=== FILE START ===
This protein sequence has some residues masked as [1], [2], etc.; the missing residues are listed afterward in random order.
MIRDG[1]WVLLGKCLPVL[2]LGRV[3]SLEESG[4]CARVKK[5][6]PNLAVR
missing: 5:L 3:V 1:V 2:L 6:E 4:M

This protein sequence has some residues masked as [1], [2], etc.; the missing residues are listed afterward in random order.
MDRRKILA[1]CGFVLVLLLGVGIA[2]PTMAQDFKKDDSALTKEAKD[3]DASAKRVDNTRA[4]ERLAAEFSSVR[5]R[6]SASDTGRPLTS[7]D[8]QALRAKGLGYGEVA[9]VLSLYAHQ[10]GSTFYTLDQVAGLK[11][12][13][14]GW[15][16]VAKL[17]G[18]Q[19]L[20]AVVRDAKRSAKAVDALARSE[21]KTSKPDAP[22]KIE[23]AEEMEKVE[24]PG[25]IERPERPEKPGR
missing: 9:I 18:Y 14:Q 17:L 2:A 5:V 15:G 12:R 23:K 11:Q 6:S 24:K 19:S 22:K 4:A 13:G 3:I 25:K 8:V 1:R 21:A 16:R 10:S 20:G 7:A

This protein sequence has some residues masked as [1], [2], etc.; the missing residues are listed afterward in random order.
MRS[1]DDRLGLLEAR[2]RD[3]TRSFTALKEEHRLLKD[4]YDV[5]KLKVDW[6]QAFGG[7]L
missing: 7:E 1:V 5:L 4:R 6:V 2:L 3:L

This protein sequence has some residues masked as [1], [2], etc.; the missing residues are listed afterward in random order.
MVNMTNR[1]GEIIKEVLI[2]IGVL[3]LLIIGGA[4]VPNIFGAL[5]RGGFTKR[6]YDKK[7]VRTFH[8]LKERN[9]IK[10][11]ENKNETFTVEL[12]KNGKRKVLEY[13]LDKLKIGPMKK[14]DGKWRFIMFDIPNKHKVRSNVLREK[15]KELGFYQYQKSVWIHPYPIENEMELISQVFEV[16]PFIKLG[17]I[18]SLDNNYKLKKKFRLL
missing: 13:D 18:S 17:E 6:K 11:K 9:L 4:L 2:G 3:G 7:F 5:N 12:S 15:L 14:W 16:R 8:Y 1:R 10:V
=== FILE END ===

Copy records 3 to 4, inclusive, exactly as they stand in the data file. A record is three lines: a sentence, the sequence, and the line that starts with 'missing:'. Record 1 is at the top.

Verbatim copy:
This protein sequence has some residues masked as [1], [2], etc.; the missing residues are listed afterward in random order.
MRS[1]DDRLGLLEAR[2]RD[3]TRSFTALKEEHRLLKD[4]YDV[5]KLKVDW[6]QAFGG[7]L
missing: 7:E 1:V 5:L 4:R 6:V 2:L 3:L

This protein sequence has some residues masked as [1], [2], etc.; the missing residues are listed afterward in random order.
MVNMTNR[1]GEIIKEVLI[2]IGVL[3]LLIIGGA[4]VPNIFGAL[5]RGGFTKR[6]YDKK[7]VRTFH[8]LKERN[9]IK[10][11]ENKNETFTVEL[12]KNGKRKVLEY[13]LDKLKIGPMKK[14]DGKWRFIMFDIPNKHKVRSNVLREK[15]KELGFYQYQKSVWIHPYPIENEMELISQVFEV[16]PFIKLG[17]I[18]SLDNNYKLKKKFRLL
missing: 13:D 18:S 17:E 6:K 11:K 9:L 4:L 2:G 3:G 7:F 5:N 12:S 15:L 14:W 16:R 8:Y 1:R 10:V